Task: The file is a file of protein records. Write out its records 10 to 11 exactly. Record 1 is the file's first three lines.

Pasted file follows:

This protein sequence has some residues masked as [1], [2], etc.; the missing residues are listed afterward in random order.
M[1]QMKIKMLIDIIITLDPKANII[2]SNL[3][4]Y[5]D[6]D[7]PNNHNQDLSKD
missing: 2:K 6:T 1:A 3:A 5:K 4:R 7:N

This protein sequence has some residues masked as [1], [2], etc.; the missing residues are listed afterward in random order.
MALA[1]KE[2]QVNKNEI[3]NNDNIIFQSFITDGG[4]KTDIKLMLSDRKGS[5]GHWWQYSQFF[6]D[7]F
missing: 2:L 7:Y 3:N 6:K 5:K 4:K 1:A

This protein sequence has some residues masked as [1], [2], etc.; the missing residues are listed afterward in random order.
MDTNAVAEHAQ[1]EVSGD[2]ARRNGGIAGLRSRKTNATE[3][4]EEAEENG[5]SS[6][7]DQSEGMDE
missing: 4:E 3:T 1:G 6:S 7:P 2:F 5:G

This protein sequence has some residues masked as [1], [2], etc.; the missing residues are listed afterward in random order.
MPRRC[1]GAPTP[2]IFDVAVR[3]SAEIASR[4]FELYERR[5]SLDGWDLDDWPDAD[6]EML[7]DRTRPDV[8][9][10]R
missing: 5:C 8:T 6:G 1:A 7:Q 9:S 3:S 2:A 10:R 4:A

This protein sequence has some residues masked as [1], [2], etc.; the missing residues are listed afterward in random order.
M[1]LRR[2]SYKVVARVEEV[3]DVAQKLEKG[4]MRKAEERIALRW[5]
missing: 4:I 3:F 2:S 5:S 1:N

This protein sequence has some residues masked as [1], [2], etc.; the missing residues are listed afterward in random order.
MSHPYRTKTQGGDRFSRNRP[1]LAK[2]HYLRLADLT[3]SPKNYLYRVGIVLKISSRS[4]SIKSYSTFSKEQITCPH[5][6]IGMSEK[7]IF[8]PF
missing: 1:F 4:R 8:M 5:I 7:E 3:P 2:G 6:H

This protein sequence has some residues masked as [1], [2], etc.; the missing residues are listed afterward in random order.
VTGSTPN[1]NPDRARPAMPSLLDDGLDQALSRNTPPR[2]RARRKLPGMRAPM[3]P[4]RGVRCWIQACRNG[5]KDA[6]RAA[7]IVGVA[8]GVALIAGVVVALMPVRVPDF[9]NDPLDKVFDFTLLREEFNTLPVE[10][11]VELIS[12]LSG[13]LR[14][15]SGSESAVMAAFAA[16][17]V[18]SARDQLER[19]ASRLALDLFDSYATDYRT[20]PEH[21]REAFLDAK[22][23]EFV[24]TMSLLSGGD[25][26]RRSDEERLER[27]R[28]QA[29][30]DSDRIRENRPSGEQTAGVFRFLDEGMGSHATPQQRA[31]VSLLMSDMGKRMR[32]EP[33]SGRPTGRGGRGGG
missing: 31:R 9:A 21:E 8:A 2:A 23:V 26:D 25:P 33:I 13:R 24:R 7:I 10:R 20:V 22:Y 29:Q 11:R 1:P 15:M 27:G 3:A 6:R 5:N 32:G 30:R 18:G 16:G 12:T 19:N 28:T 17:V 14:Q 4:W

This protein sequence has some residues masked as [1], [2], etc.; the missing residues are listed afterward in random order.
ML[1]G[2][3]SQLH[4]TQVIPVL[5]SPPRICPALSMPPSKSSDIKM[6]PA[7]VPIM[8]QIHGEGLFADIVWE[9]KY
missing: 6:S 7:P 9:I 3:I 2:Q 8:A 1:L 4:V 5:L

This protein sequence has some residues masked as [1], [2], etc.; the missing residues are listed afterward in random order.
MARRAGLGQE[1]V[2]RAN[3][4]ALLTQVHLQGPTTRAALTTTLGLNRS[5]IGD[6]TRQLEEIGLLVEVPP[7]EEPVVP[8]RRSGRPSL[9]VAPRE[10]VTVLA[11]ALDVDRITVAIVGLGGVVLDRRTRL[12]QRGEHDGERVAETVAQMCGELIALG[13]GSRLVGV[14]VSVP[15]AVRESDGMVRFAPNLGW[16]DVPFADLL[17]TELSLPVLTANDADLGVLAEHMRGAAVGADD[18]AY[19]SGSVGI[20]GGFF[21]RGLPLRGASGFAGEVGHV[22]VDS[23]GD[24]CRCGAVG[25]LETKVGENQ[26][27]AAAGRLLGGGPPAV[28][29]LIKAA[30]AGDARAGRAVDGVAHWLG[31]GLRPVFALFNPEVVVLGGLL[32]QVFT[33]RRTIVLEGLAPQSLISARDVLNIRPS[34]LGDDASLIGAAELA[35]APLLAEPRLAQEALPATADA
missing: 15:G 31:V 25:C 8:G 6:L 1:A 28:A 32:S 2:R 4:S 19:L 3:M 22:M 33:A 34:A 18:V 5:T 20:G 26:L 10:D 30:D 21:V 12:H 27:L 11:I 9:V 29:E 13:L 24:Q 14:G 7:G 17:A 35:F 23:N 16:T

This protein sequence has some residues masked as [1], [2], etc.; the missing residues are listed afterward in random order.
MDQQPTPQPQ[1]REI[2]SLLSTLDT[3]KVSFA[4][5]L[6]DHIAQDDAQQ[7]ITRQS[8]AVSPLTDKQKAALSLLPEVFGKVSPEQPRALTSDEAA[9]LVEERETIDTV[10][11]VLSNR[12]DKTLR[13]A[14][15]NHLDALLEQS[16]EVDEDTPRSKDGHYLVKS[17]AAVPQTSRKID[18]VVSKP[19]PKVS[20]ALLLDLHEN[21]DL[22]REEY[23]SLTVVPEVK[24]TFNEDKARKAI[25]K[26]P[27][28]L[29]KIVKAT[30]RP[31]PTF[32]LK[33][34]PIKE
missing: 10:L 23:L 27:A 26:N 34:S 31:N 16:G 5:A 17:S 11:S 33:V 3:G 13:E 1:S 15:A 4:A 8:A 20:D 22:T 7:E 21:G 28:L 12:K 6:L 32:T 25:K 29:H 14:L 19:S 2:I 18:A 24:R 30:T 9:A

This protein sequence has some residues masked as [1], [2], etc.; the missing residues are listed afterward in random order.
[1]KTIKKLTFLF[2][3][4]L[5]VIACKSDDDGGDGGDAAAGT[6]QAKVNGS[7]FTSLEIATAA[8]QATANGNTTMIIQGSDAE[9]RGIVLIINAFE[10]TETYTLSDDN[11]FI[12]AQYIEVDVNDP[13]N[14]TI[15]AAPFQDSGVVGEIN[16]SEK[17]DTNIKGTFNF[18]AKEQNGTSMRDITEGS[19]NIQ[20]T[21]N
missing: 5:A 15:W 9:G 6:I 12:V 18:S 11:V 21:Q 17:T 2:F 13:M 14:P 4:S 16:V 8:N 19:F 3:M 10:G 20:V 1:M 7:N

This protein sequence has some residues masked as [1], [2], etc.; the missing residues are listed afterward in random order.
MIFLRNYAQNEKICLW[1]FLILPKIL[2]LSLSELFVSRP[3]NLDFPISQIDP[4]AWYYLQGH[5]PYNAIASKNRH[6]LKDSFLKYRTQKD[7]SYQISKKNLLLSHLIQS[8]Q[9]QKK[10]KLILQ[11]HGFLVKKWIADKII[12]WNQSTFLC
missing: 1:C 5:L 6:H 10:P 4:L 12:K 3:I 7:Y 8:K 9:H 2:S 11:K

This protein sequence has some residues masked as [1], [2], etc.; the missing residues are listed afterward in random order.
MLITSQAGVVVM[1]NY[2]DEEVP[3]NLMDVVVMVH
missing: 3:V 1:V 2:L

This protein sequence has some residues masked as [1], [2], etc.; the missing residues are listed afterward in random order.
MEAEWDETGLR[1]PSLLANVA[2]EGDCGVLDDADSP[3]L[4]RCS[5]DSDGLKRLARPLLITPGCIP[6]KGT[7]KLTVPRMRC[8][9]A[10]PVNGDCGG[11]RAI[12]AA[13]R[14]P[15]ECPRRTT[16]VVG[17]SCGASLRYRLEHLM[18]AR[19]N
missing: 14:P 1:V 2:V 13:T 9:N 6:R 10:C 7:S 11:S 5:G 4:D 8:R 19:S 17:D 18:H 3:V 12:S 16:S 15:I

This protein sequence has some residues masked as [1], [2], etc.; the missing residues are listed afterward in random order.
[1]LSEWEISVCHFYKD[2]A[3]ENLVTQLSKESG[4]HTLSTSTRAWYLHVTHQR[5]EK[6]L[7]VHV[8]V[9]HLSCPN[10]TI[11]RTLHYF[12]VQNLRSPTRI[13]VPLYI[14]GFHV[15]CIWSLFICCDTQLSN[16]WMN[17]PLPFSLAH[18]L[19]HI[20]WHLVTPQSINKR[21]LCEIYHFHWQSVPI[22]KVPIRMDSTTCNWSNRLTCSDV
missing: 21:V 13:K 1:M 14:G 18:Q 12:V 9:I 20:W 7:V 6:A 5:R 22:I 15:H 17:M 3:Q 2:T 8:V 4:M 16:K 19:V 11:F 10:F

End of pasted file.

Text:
This protein sequence has some residues masked as [1], [2], etc.; the missing residues are listed afterward in random order.
MDQQPTPQPQ[1]REI[2]SLLSTLDT[3]KVSFA[4][5]L[6]DHIAQDDAQQ[7]ITRQS[8]AVSPLTDKQKAALSLLPEVFGKVSPEQPRALTSDEAA[9]LVEERETIDTV[10][11]VLSNR[12]DKTLR[13]A[14][15]NHLDALLEQS[16]EVDEDTPRSKDGHYLVKS[17]AAVPQTSRKID[18]VVSKP[19]PKVS[20]ALLLDLHEN[21]DL[22]REEY[23]SLTVVPEVK[24]TFNEDKARKAI[25]K[26]P[27][28]L[29]KIVKAT[30]RP[31]PTF[32]LK[33][34]PIKE
missing: 10:L 23:L 27:A 26:N 34:S 31:N 16:G 5:A 17:S 11:S 33:V 3:G 13:E 1:S 15:A 4:A 8:A 20:D 22:T 7:E 21:G 28:L 12:K 6:L 32:T 25:K 29:H 14:L 19:S 2:I 18:A 24:R 30:T 9:A

This protein sequence has some residues masked as [1], [2], etc.; the missing residues are listed afterward in random order.
[1]KTIKKLTFLF[2][3][4]L[5]VIACKSDDDGGDGGDAAAGT[6]QAKVNGS[7]FTSLEIATAA[8]QATANGNTTMIIQGSDAE[9]RGIVLIINAFE[10]TETYTLSDDN[11]FI[12]AQYIEVDVNDP[13]N[14]TI[15]AAPFQDSGVVGEIN[16]SEK[17]DTNIKGTFNF[18]AKEQNGTSMRDITEGS[19]NIQ[20]T[21]N
missing: 5:A 15:W 9:G 6:I 12:V 18:S 11:V 21:Q 17:T 2:F 13:M 14:P 4:S 16:V 8:N 19:F 3:M 10:G 20:V 1:M 7:N